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Galaxy Zoo hunters discover "Green Peas"

Posted: July 28, 2009

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A rare group of galaxies dubbed the Green Peas have been uncovered by astronomers and volunteers using the online galaxy bank Galaxy Zoo, and could offer insight into how stars form in the early Universe.

Galaxy Zoo and its successor Galaxy Zoo 2 asks volunteers to classify galaxies in the extensive Sloan Digital Sky Survey, and since its launch in 2007, nearly a quarter of a million people have classified an impressive one million galaxies.

The distinct green colour and compact morphology of the Galaxy Zoo "Peas" (left three images) are easily distinguishable from the classical red elliptical galaxies (right). Image: Cardamone et al.

In a forthcoming paper to be published in the Monthly Notices of the Royal Astronomical Society, astronomers announced the discovery of a new class of compact galaxy forming stars at an incredibly high rate.

"These are among the most extremely active star-forming galaxies we've ever found," says Carolin Cardamone, an astronomy graduate student at Yale and lead author of the paper.

Galaxy Zoo volunteers first noticed the objects because of their small size and bright green colour, lending themselves to the Green Pea moniker. By analysing the light emitted by the galaxies, Cardamone and colleagues could determine the rate of star formation. Despite being ten times smaller than our own Milky Way Galaxy and one hundred times less massive, they are still generating stars ten times faster than the Milky Way.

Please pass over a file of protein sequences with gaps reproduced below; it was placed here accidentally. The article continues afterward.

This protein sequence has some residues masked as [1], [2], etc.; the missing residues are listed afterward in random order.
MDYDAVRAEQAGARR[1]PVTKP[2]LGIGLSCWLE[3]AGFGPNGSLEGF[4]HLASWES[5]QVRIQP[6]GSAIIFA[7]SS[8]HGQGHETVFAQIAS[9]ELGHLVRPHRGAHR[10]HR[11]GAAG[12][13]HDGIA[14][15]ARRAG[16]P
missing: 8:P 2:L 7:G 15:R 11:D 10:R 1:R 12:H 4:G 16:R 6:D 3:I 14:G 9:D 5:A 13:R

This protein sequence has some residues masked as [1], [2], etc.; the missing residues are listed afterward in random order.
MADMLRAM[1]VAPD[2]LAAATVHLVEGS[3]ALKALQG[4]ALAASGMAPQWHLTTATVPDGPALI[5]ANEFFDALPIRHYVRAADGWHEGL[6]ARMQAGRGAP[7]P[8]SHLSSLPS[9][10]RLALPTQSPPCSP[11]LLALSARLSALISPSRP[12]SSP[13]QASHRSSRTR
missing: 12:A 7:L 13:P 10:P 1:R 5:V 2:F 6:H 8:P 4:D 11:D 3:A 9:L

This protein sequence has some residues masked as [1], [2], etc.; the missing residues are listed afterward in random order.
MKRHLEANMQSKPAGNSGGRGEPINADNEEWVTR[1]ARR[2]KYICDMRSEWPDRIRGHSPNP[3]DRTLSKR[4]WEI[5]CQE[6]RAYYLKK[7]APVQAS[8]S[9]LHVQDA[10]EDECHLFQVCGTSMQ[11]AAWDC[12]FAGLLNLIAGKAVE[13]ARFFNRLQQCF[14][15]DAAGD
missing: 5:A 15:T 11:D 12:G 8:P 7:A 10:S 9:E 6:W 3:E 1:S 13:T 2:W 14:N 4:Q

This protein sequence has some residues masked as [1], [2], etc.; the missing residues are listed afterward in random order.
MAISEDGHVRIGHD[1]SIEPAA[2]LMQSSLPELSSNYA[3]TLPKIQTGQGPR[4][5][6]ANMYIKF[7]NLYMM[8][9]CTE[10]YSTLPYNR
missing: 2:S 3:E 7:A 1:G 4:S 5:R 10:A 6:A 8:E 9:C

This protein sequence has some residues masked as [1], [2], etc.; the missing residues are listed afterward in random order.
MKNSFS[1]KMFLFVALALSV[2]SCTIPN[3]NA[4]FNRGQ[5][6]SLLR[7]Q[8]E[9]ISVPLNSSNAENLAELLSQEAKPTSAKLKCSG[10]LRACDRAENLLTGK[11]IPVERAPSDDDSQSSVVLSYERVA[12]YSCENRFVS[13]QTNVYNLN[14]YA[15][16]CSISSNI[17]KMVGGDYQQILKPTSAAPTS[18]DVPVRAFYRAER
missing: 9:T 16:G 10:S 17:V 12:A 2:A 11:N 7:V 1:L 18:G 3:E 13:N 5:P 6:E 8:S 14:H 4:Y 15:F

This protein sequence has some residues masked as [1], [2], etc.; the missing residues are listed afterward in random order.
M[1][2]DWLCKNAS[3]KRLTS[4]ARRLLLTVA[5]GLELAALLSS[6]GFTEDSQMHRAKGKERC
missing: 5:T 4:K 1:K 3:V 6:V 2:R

"They're growing at an incredible rate," says Kevin Schawinski, also of Yale and one of Galaxy Zoo's founders. "These galaxies would have been normal in the early Universe, but we just don't see such active galaxies today. Understanding the Green Peas may tell us something about how stars were formed in the early Universe and how galaxies evolve."

The Green Peas are located between 1.5 and five billion light years away, and out of the one million galaxies surveyed only 251 Green Peas were spotted. "No one person could have done this on their own," says Cardamone. "Even if we had managed to look through 10,000 of these images, we would have only come across a few Green Peas and wouldn't have recognised them as a unique class of galaxies."

Schawinski adds that Galaxy Zoo is a genuine citizen science project where the users are directly involved in the analysis. Ten Galaxy Zoo users are acknowledged in the paper as having made a particularly significant contribution. "It's a great example of how a new way of doing science produced a result that wouldn't have been possible otherwise," he says.

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